Community arts

What we mean by Community arts

Community arts are created by, with, and for a community. Creative New Zealand’s focus for Community arts is on projects where the community is actively involved in creating the art.

There are also community arts activities — e.g. workshops, wānanga or fono — in which participants are involved receptively in the learning, practice, presentation and appreciation of their traditional arts practices.

A community is defined by the people within it – where these people are, what they do, shared experiences, what they are interested in or how they identify themselves. A community may be based around a place, a cultural tradition, or commonly held interests or experiences.

Community arts includes customary and contemporary practices of all the peoples of Aotearoa/New Zealand, including Māori and Pasifika peoples and the diverse cultures of people living in Aotearoa/New Zealand today.

Track record requirements

For a community artist, practitioner or group, success means having successfully completed at least one community arts project which has been recognised by peers or other stakeholders as demonstrating best practice in community arts.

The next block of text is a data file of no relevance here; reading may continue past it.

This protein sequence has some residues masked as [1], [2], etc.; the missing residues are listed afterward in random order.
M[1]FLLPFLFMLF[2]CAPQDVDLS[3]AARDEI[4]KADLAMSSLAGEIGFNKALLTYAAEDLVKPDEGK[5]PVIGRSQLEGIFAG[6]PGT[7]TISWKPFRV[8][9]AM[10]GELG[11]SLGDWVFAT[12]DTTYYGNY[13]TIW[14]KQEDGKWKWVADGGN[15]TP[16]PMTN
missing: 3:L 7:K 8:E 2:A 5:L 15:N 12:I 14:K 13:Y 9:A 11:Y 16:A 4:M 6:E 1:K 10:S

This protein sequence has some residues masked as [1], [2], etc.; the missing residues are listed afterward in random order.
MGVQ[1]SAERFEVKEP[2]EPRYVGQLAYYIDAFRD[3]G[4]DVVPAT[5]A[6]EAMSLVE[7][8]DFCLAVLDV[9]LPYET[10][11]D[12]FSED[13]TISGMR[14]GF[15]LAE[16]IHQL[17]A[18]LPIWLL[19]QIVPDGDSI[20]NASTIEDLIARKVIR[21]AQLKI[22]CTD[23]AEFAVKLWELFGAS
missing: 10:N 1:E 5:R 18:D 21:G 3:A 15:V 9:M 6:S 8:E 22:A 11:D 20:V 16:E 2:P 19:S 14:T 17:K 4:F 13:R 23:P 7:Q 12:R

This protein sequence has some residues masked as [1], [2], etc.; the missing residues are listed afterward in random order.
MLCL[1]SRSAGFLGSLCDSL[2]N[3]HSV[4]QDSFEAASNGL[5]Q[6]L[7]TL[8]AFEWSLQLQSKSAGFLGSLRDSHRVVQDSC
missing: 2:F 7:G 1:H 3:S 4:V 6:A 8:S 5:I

For a Pasifika artist, practitioner or group, success can be shown by having endorsements from Pasifika community leaders.

For a Ngā Toi Māori artist, practitioner or group, success can be shown by having endorsements from Māori community leaders.

Community arts activities we support

Creative New Zealand recognises three core strands of activity as community arts and these are:

  • Community Cultural Development
    • collaboration of arts practitioners with communities to achieve artistic and social outcomes
    • processes of collective creativity
    • community-based issues focused on through the arts (for example in relation to the environment or to issues of social equity).
  • Maintenance and Transmission of Cultural Traditions
    • Māori and Pasifika Heritage artforms
    • defined groups of interest (such as migrant communities) maintaining and preserving their distinctive artistic and cultural traditions from one generation to the next.
  • Leisure and Recreation Activities
    • community-based arts groups devoted to the recreational pursuit of diverse artforms.

A strong community arts application will identify the:

  • community/communities that will be involved in the project
  • creative processes and how the community will be involved in these
  • key creative personnel and their experience in leading community projects
  • intended outcomes or impacts of the project and how they will be evaluated.
For more detail on community arts and resources to support strong community arts projects see our Community Arts Toolkit